Viewpoint: The genesis of USA’s golden generation of soccer
As the World Cup begins, the U.S. team is the second youngest in the tournament, with an average age of 25.2.
It has been eight years since the United States Men’s National Team played in a World Cup. The majority of this year's team were playing summer soccer for their local club the last time the Stars and Stripes appeared on the world’s biggest stage in 2014. With only one player returning from the 2014 team, inexperience is something the USMNT is going to have to contend with.
Does experience matter? This is one of the questions the Americans will have to answer with their play. Looking at it negatively, it could mean players won’t have any shared history to pull from in crucial moments. Or, conversely, it could be a positive to be young, naive, and blissfully unaware of the pressure on their collective shoulders.
This American team is the second youngest in the tournament, with an average age of 25.2. As I mentioned before, they only have one player on the roster who was on the team that last appeared in the tournament in 2014; Deandre Yedlin. He isn’t expected to start, but one would assume his leadership and experience are something the coaching staff are going to try to utilize. Whether that is strictly as a mentor to the younger players, or it’s subbing on to protect a one goal lead in the 75th minute in the group stage remains to be seen.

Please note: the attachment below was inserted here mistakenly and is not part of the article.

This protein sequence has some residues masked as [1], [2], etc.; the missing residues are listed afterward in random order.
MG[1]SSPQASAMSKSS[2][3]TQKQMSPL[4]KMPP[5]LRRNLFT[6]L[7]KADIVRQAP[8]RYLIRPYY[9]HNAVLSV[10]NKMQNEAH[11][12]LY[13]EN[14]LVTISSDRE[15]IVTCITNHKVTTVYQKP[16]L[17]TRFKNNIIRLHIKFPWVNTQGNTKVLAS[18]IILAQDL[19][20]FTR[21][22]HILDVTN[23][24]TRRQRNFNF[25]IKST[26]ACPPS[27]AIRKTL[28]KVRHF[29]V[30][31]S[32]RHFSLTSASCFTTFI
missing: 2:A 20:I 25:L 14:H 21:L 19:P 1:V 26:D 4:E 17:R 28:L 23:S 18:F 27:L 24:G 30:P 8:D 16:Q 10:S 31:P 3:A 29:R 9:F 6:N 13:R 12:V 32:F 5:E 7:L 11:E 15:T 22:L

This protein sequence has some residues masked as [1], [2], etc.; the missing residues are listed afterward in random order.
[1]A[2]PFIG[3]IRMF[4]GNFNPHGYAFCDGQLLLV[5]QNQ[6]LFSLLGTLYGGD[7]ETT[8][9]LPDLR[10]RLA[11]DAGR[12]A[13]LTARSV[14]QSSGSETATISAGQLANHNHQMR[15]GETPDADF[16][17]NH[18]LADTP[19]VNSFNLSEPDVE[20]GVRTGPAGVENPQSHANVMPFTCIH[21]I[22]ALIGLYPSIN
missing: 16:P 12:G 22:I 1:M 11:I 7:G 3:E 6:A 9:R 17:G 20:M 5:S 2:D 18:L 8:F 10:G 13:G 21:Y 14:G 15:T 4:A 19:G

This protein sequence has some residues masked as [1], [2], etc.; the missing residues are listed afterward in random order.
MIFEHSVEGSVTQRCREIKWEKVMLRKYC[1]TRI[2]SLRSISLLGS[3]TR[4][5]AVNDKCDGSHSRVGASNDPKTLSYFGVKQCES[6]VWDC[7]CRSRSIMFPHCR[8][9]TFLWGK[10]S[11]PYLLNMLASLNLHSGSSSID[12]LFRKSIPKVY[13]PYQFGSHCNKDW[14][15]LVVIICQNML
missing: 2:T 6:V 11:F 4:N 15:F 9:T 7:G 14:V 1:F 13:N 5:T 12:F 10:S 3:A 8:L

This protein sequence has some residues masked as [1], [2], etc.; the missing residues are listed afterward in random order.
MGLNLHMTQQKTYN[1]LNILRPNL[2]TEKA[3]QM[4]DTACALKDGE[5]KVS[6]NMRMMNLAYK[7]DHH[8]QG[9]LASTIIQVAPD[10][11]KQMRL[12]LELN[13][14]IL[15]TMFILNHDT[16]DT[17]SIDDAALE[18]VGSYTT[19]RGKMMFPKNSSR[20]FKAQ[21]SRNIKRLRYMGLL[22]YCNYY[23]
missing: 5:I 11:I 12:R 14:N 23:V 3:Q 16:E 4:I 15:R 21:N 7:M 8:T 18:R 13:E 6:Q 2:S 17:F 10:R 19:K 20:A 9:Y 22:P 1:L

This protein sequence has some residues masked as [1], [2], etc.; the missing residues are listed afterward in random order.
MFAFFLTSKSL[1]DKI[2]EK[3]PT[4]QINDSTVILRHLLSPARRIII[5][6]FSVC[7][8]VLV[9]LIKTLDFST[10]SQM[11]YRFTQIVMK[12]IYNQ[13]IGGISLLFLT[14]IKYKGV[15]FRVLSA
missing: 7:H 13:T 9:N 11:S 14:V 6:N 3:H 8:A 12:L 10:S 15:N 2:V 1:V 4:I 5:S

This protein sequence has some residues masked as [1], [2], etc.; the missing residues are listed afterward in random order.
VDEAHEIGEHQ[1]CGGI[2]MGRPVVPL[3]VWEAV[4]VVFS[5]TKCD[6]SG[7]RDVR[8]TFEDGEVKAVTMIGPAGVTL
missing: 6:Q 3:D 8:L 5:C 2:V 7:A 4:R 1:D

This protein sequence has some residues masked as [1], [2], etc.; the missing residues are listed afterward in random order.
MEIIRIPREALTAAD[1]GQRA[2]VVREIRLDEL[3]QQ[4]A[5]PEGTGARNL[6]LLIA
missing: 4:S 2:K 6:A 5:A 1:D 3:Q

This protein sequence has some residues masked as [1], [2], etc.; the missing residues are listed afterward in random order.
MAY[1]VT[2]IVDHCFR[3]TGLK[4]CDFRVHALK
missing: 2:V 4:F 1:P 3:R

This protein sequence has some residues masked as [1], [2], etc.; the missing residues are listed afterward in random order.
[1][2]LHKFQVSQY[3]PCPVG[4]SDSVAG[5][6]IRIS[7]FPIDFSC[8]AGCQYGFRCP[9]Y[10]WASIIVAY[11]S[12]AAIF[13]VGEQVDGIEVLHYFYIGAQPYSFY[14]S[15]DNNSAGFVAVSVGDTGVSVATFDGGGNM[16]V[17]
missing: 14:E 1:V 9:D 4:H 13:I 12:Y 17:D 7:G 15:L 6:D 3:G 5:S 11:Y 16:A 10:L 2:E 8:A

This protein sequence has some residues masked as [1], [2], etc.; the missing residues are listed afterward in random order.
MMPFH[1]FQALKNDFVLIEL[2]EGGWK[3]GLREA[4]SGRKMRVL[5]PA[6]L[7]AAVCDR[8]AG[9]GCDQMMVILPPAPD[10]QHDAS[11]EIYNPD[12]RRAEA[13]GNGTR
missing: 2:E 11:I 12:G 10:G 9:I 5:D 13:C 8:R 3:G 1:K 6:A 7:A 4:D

This is the first time the United States has arrived at the World Cup with multiple players featuring for some of the biggest clubs in Europe. Fourteen of the 26 players on the roster are based in Europe; five of whom are playing in the Champions League. Clubs like Juventus (Weston McKennie), Chelsea (Christian Pulisic), AC Milan (Sergiño Dest), and Borussia Dortmund (Gio Reyna.) This is significant, because the stage isn’t as overwhelming if you’re used to playing in top leagues and top competitions week in and week out. This is what gives this USA team a different feel than any in the past.
Cambridge Dictionary defines "Golden Generation" as “a group of skillful soccer, rugby, etc. players of similar ages who achieve success or are expected to achieve success for their country.
Additionally, the core of the team is young and the hope is their best days are in front of them.
This is what the USMNT has now. Of their projected starting 11 players, eight are younger than 25 years old. The 2022 World Cup is the first chance for this group to show the world what they’re capable of, but it won’t be the last. All eight of those sub-25 players are playing abroad, and most of them were heavily sought after by top European clubs. This group of players is unlike any group of players the United States have ever had, and 2022 is just the beginning of their story.
Luke Schulz, of Grand Forks, is the head soccer coach at Grand Forks Central High School.